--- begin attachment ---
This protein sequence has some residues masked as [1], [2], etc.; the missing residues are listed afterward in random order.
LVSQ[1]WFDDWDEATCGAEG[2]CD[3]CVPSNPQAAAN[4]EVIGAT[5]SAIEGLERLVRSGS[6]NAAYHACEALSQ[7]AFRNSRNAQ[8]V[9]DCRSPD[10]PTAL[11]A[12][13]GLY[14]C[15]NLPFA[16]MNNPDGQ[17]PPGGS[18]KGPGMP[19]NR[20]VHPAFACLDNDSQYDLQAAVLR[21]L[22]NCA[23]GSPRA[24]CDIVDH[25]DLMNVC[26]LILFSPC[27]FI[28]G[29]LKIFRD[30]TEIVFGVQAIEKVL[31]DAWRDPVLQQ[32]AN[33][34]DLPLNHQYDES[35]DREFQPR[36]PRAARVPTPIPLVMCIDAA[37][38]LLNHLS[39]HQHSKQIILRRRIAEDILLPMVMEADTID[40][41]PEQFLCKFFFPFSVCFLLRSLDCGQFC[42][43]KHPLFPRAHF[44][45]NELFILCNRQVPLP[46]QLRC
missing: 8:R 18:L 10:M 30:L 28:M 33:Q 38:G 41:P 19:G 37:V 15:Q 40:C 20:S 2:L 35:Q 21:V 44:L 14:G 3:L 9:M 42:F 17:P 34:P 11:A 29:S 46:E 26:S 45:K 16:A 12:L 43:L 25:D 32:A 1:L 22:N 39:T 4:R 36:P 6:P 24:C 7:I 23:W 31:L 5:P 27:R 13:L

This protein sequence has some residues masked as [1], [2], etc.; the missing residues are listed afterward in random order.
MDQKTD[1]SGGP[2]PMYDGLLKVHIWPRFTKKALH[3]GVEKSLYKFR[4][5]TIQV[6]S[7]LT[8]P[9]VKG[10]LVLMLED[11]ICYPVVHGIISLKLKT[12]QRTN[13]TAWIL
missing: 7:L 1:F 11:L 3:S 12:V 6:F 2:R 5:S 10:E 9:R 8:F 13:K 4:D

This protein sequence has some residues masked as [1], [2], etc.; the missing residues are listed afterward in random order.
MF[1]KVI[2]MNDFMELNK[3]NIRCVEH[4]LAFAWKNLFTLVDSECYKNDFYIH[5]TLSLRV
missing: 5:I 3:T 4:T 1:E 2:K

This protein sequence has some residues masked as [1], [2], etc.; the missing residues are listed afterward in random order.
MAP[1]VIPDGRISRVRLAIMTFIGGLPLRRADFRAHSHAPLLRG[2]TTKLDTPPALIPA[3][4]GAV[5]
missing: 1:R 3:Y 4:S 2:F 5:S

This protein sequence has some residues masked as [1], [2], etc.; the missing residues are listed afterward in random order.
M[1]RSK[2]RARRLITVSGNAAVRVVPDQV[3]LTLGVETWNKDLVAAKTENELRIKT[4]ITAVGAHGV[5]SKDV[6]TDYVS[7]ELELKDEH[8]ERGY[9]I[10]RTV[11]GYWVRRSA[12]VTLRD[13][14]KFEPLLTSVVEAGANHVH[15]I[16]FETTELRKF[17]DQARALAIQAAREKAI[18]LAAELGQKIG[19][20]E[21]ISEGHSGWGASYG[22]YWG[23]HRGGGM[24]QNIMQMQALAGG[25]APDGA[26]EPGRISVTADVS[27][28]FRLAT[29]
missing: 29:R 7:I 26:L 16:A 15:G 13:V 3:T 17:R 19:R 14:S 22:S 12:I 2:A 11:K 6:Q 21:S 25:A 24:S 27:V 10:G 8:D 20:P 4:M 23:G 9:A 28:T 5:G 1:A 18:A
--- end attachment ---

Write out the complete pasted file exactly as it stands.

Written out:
This protein sequence has some residues masked as [1], [2], etc.; the missing residues are listed afterward in random order.
LVSQ[1]WFDDWDEATCGAEG[2]CD[3]CVPSNPQAAAN[4]EVIGAT[5]SAIEGLERLVRSGS[6]NAAYHACEALSQ[7]AFRNSRNAQ[8]V[9]DCRSPD[10]PTAL[11]A[12][13]GLY[14]C[15]NLPFA[16]MNNPDGQ[17]PPGGS[18]KGPGMP[19]NR[20]VHPAFACLDNDSQYDLQAAVLR[21]L[22]NCA[23]GSPRA[24]CDIVDH[25]DLMNVC[26]LILFSPC[27]FI[28]G[29]LKIFRD[30]TEIVFGVQAIEKVL[31]DAWRDPVLQQ[32]AN[33][34]DLPLNHQYDES[35]DREFQPR[36]PRAARVPTPIPLVMCIDAA[37][38]LLNHLS[39]HQHSKQIILRRRIAEDILLPMVMEADTID[40][41]PEQFLCKFFFPFSVCFLLRSLDCGQFC[42][43]KHPLFPRAHF[44][45]NELFILCNRQVPLP[46]QLRC
missing: 8:R 18:L 10:M 30:L 28:M 33:Q 38:G 41:P 19:G 37:V 15:Q 40:C 20:S 2:L 35:Q 21:V 44:L 14:G 3:L 9:M 42:F 17:P 34:P 11:A 29:S 46:E 26:S 45:K 16:A 12:L 43:L 25:D 32:A 1:L 22:N 39:T 4:R 36:P 6:P 24:C 7:I 23:W 31:L 5:P 27:R 13:L

This protein sequence has some residues masked as [1], [2], etc.; the missing residues are listed afterward in random order.
MDQKTD[1]SGGP[2]PMYDGLLKVHIWPRFTKKALH[3]GVEKSLYKFR[4][5]TIQV[6]S[7]LT[8]P[9]VKG[10]LVLMLED[11]ICYPVVHGIISLKLKT[12]QRTN[13]TAWIL
missing: 7:L 1:F 11:L 3:S 12:V 6:F 2:R 5:S 10:E 9:R 8:F 13:K 4:D

This protein sequence has some residues masked as [1], [2], etc.; the missing residues are listed afterward in random order.
MF[1]KVI[2]MNDFMELNK[3]NIRCVEH[4]LAFAWKNLFTLVDSECYKNDFYIH[5]TLSLRV
missing: 5:I 3:T 4:T 1:E 2:K

This protein sequence has some residues masked as [1], [2], etc.; the missing residues are listed afterward in random order.
MAP[1]VIPDGRISRVRLAIMTFIGGLPLRRADFRAHSHAPLLRG[2]TTKLDTPPALIPA[3][4]GAV[5]
missing: 1:R 3:Y 4:S 2:F 5:S

This protein sequence has some residues masked as [1], [2], etc.; the missing residues are listed afterward in random order.
M[1]RSK[2]RARRLITVSGNAAVRVVPDQV[3]LTLGVETWNKDLVAAKTENELRIKT[4]ITAVGAHGV[5]SKDV[6]TDYVS[7]ELELKDEH[8]ERGY[9]I[10]RTV[11]GYWVRRSA[12]VTLRD[13][14]KFEPLLTSVVEAGANHVH[15]I[16]FETTELRKF[17]DQARALAIQAAREKAI[18]LAAELGQKIG[19][20]E[21]ISEGHSGWGASYG[22]YWG[23]HRGGGM[24]QNIMQMQALAGG[25]APDGA[26]EPGRISVTADVS[27][28]FRLAT[29]
missing: 29:R 7:I 26:L 16:A 15:G 13:V 3:T 17:R 19:R 14:S 22:S 12:I 2:A 11:K 6:Q 21:S 25:A 24:S 27:V 10:G 8:D 20:P 4:M 23:G 9:A 28:T 5:G 1:A 18:A